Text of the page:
As companies begin to use collaboration apps like Microsoft Teams across hundreds and thousands of employees, they must pay special attention to staying compliant. Is data collection meeting privacy norms? Are you storing Teams data in line with your industry regulations? Is there any risk that your employees will violate communication laws in your state/region?
To make all of these easier to navigate, Microsoft Teams has come out with a detailed guide on compliance. This covers eight discrete areas:
- Block users from contacting each other – There might be a situation where you need to prevent 1-on-1 or group communication – e.g., during a legal investigation. Microsoft calls this feature its information barrier policy.
- Make sure that internal communication is above board – You can define policies to examine conversations on Teams for offensive language or sensitive information. This includes both public and private channels, individual chats, and even attached files.
- Store (only) the data you need – Most laws mandate companies to retire data that’s not in use. Any data that you store must be justifiable which is why Microsoft Teams lets you create policies for data retention and eventual deletion.
- Protect sensitive documents through DLP – Data loss prevention (DLP) capabilities govern the sharing of information/files so as to not expose sensitive information. For instance, you can define a DLP policy to stop a document from being opened by guests, if it contains someone’s social security number.
- Maintain readiness for audits and investigations – Microsoft Teams makes it easy to retrieve and produce electronically stored information (ESI) during audits, through Office 365 eDiscovery. You could use advanced eDiscovery as well, which provides additional ML support.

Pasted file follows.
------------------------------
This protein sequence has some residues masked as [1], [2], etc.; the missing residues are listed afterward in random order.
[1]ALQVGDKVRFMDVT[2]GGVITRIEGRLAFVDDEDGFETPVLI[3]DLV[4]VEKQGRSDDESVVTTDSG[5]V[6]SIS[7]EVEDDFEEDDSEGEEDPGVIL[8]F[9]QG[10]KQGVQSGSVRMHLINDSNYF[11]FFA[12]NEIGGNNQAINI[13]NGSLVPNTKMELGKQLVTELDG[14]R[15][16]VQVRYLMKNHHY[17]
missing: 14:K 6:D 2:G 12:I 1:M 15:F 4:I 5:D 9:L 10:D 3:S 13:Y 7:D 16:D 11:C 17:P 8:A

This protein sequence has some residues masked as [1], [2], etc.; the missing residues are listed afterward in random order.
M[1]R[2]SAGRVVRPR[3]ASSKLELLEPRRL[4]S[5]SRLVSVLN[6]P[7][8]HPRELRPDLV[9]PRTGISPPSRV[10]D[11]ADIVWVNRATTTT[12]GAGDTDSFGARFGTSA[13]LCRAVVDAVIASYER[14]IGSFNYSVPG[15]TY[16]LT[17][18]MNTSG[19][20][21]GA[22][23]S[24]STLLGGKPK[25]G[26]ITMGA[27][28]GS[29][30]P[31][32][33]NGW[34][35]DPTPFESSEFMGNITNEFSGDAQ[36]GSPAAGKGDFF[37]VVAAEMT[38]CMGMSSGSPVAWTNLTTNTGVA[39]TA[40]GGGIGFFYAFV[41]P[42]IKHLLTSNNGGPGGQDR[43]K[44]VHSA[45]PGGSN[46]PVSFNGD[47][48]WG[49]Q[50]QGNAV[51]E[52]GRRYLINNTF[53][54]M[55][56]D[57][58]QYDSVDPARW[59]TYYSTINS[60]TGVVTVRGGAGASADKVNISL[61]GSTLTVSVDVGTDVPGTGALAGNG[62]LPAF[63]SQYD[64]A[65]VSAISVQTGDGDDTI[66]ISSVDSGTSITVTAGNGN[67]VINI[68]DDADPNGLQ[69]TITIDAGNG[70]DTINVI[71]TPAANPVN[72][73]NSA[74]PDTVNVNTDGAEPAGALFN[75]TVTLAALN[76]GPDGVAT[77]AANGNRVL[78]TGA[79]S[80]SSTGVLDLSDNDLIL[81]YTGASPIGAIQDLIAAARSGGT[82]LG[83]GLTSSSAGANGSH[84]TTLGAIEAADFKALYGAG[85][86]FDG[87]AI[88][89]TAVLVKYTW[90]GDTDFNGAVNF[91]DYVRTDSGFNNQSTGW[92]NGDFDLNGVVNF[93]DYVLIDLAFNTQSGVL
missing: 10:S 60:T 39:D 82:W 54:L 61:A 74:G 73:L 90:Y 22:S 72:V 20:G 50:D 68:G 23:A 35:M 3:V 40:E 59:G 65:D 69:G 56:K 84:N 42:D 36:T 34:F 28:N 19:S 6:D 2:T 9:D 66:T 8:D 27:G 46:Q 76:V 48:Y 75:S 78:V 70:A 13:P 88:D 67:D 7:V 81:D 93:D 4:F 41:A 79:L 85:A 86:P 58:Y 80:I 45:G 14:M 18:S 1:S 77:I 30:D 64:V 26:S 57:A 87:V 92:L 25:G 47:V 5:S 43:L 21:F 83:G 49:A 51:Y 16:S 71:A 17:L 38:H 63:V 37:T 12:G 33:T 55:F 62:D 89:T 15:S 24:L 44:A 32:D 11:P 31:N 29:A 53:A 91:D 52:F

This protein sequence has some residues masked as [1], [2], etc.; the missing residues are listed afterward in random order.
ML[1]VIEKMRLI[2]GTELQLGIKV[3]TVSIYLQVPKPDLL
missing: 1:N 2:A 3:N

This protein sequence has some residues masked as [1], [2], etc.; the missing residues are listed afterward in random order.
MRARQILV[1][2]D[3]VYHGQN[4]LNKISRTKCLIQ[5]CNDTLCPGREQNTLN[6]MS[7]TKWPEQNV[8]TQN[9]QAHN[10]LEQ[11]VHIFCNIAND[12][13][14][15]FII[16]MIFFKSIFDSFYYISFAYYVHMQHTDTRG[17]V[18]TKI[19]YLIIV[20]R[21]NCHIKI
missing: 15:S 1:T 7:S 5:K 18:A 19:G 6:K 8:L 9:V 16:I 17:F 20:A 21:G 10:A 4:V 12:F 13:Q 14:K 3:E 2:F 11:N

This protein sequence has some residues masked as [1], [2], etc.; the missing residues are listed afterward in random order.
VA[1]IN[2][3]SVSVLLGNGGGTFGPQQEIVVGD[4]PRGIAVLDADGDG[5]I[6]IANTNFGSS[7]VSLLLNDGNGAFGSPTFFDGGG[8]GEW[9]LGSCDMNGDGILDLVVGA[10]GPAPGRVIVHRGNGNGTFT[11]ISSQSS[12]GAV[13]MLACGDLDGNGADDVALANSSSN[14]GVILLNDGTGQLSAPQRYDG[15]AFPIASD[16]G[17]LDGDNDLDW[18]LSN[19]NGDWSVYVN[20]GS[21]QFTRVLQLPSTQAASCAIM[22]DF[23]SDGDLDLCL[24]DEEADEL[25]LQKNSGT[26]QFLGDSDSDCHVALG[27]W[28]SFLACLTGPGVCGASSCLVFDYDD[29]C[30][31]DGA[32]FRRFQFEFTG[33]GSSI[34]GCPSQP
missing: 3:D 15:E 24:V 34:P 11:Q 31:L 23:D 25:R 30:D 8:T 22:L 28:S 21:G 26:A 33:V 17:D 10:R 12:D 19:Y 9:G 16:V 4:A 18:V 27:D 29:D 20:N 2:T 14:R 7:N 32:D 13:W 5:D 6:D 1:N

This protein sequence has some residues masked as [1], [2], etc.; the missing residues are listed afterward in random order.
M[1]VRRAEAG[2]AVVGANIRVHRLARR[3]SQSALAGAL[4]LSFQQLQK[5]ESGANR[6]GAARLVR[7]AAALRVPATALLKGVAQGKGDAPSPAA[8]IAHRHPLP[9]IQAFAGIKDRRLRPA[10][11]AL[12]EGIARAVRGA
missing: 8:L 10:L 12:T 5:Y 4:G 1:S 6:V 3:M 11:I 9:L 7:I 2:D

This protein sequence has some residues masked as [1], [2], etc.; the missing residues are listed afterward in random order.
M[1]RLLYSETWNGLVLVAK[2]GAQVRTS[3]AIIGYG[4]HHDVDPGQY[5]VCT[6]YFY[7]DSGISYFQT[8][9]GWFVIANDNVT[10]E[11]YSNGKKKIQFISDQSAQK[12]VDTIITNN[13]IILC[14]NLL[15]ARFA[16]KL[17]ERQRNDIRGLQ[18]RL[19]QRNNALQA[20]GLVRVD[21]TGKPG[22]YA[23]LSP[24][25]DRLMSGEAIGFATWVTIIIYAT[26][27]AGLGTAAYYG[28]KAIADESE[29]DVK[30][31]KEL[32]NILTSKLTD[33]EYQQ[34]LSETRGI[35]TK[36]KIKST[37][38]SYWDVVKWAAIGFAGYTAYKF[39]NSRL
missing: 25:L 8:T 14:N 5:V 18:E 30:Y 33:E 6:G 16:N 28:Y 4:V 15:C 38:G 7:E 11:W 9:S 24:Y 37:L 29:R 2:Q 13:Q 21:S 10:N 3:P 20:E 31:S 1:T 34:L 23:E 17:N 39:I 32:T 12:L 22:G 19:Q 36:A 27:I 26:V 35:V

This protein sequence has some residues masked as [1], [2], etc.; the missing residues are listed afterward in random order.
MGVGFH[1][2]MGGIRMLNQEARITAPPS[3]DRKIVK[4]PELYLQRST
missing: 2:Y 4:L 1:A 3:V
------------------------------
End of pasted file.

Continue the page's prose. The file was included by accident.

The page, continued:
- Make data immutable during an investigation – It’s vital that content under investigation doesn’t change. Microsoft Teams ensures this through legal hold policies – you can either apply in-place hold (partial) or litigation hold (complete) to a team’s mailbox.
- Quickly surface valuable content to support litigation – content on Microsoft Teams can serve as useful evidence during compliance audits and lawsuits. For this, Microsoft Teams offers rich filtering capabilities to gather data across all users and export it for processing.
- Set up audit log search for continuous compliance – If you have an unlimited auditing timeline, Microsoft Teams lets you set up alerts for all audit log data, helping to filter and export the data for further study. You will need to turn on audit logging from the Microsoft 365 compliance centre (at the moment, it is turned off by default).
As companies in healthcare, education, banking, digital payments, etc., adopt Microsoft Teams for daily communication, staying compliant is critical. Fortunately, Microsoft maintains a robust control framework of 1000+ controls, adding new measures as different industries evolve over time. This is among the primary reasons why Microsoft Teams is obtaining a clear edge over its competitors!